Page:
life · writing

Being A Writer: Finding Motivation

On Monday, for the first part of this Being A Writer post series, I wrote about Finding Time to write. For some of us, that’s easier said than done. And for others, it’s a breeze. But getting our butts into gear to write is something we could all use help with from time to time, so here’s my take on it!

Being A Writer Part II: Finding Motivation

Finding motivation to write is, for me, the hardest part. Even when I have fabulous ideas that I’m completely in love with and oodles of time, I find myself just looking at my laptop with distaste. There’s absolutely nothing in me to write a single word.

Clearly, it’s time to find a reason to write.

Why are you writing your story? Is it a story that needs to be told? Have you always wanted to write? Are you trying to do NaNoWriMo? Are you writing for fun? If you don’t know why you’re doing something, it’s not going to be very important to you.

I write because I couldn’t not. To stop writing – not to sound dramatic or anything – would create a giant, cavernous hole in my life. The sheer build-up of stories in my head would make me go crazy. So I write. Because I want to. Because I have to. Because I know that, unpolished though they may be, my words are important to me, and maybe to other people, too.

So, why do you write?

Seriously consider this question, right now, before you read any further. Nobody can help you find your reason but yourself, so you’re very lucky if you know it already!

Do you know your reason? Good. If not, keep thinking about it and keep reading.

Step two is to know what you want to do with your words, what your end goal is. Do you want to keep your words for yourself? Publish? Share with friends and family? Whatever it is, that’s perfect. Nobody should tell you what to do with your writing but you, but don’t hold yourself back.

I know that my end goal is to be published – sort of because I just think it would be so awesome and partly because I want to share my stories with everyone who cares to read.

Why do you write? Because I love it. What do you want to do with your words? Get published! Now that you know these two things, you’ll know better how to get yourself excited to work. Give yourself incentives that give you a taste of your end goal. For me, that meant posting my novel Summer Rush on Inkpop to get feedback from the novel’s target audience. That ended up with people messaging me almost daily, asking me when the next chapter would be written, so I hit the double jackpot with that.

Another thing I did was create a mock cover for Summer Rush. Every time I look at it, and I really mean EVERY time, I think: “One day that will be for real, but only if you get off your lazy book and keep writing.”

One of the best things I did for myself and my writing writing was tell people about it. It creates accountability. Plus, I’m a show-off, so I like to wow people with my progress. People I told about it told other people. Now, people I don’t even know but who know my parents ask me how my writing’s coming. I can’t hide from them all, so I know I better keep writing!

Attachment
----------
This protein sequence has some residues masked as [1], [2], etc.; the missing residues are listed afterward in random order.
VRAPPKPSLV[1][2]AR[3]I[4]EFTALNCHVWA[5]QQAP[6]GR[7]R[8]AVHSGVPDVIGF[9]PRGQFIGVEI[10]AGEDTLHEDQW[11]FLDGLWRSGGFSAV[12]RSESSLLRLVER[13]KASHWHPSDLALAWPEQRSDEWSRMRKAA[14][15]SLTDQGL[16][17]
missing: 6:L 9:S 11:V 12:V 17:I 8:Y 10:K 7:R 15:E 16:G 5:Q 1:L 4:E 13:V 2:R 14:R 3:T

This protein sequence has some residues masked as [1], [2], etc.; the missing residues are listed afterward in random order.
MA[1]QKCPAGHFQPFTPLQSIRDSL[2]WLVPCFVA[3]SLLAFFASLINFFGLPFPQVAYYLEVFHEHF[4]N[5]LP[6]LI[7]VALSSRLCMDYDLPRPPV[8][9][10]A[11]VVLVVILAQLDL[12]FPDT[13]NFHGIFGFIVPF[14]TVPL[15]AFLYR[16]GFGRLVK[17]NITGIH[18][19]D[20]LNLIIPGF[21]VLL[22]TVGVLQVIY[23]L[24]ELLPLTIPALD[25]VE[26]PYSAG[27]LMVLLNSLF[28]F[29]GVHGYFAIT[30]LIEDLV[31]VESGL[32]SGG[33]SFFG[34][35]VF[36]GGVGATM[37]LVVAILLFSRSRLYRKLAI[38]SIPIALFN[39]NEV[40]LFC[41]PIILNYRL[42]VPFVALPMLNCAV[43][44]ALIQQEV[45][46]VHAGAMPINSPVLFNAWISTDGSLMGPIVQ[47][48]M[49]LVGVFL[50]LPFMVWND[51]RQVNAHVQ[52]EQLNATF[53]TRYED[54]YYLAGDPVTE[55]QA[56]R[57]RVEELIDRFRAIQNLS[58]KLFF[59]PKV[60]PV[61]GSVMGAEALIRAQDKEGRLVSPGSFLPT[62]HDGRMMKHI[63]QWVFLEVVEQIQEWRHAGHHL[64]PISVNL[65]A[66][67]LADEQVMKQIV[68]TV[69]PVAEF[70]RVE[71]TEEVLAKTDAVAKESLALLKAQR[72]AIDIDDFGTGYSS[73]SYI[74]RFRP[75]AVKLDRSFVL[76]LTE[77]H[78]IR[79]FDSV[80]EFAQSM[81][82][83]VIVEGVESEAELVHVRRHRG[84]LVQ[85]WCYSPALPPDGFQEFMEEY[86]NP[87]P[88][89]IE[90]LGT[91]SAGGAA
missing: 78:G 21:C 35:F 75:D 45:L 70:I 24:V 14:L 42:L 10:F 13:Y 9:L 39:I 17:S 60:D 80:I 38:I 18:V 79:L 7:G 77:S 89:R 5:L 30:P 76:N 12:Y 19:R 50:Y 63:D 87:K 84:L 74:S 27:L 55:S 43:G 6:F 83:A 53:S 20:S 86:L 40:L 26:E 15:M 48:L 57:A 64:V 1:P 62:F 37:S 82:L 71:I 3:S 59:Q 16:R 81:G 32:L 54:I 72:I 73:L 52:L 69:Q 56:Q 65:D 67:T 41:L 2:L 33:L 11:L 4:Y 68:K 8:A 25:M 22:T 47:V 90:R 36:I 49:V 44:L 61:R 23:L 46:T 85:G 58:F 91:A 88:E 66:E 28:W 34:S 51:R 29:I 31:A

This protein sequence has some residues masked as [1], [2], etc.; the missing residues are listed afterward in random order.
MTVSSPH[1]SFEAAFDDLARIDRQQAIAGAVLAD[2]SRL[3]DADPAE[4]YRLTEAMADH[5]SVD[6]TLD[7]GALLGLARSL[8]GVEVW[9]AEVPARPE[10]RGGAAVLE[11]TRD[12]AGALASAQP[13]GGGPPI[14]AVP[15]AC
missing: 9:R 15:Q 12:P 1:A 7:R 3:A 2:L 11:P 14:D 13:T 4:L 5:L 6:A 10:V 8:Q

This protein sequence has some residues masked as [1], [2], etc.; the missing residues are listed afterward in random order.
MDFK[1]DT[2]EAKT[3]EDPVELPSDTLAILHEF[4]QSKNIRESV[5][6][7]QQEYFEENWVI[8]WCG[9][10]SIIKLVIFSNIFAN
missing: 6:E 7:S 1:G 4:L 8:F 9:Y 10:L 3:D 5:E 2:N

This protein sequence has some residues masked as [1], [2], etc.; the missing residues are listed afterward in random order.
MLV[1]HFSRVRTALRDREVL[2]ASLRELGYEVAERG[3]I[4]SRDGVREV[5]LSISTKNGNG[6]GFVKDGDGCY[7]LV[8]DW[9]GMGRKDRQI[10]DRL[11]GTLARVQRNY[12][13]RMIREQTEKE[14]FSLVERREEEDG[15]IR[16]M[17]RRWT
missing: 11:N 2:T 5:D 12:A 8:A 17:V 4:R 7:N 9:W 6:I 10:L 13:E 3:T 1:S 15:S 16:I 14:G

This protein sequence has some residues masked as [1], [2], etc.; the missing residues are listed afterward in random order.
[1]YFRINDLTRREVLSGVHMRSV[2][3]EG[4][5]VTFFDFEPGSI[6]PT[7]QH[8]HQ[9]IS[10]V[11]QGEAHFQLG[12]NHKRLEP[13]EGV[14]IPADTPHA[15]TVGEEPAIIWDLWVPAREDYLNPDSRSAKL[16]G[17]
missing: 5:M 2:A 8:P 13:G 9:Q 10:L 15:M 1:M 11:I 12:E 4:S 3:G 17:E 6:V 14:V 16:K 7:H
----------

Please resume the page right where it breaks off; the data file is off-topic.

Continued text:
You can also have writing buddies, and you guys can keep after each other to keep writing. Try posting inspirational quotes or advice on your walls by your desk, or wherever you’ll see it often. Reward yourself with chocolate or TV or just a break from your desk when you reach a word count goal or finish a tough scene.

Whether or not you discipline yourself for not reaching goals is up to you, and your own personal working style. I go back and forth. Sometimes I figure my laziness has it coming. Other times, I don’t want anything negative associated with my writing, and the disappointment in myself is enough. Whatever works best for you.

However you end up getting yourself to work, here are some things to keep in mind.

1. Your writing is for you. Don’t turn it into something it’s not. Whether it’s a hobby or a job or whatever – don’t let it be a burden.

2. Stay positive. I could share the ant eating an elephant analogy, but we all know that already. As long as you’re trying, you WILL reach your goals.

3. It’s okay to quit. GASP. Heck yeah, I said it. It’s okay to quit. But only if you don’t want to be a writer.

4. All writers need breaks sometimes. Know when you need one or if you’re just being lazy.

5. Forgive yourself. You can’t meet all deadlines, write 10,000 words, and be excited to work every single day. Accept that fact, and forgive yourself when you mess up.

I hope that this can help you out even a little. Friday will see the third and final installment of Being A Writer. Happy writing, peeps!

I love that word. Peeps. It just makes me smile.

8 thoughts on “Being A Writer: Finding Motivation

  1. Very good post. I always knew I wanted to write and why and then last year I went through a bad time and forgot my passion. I’m slowly getting it back but I have some serious thinking to do.

    1. There was a time when I thought I’d run out of juice, and that writing was going to become a discarded hobby. I got through it with my determination to write still intact, and I can appreciate my writing even more now. Just keep hanging in there.

      1. Thanks, It’s coming back now. It was more of a stress thing, I think. I was working full-time in a very thankless job and everything just seemed to go wrong. I needed to get out of that job and now I have so I’m hoping to get back on track now. The blogging is helping. I’d been wanting to do one for a long while but couldn’t find the appropriate place. WordPress is a great blogging site for me. I can focus more on the writing than messing about with code and stuff.

        1. WordPress is pretty awesome. That’s why I ended up switching to it from Blogger, because it was so streamlined and easy to use. It’s made it easier for me to write better content.

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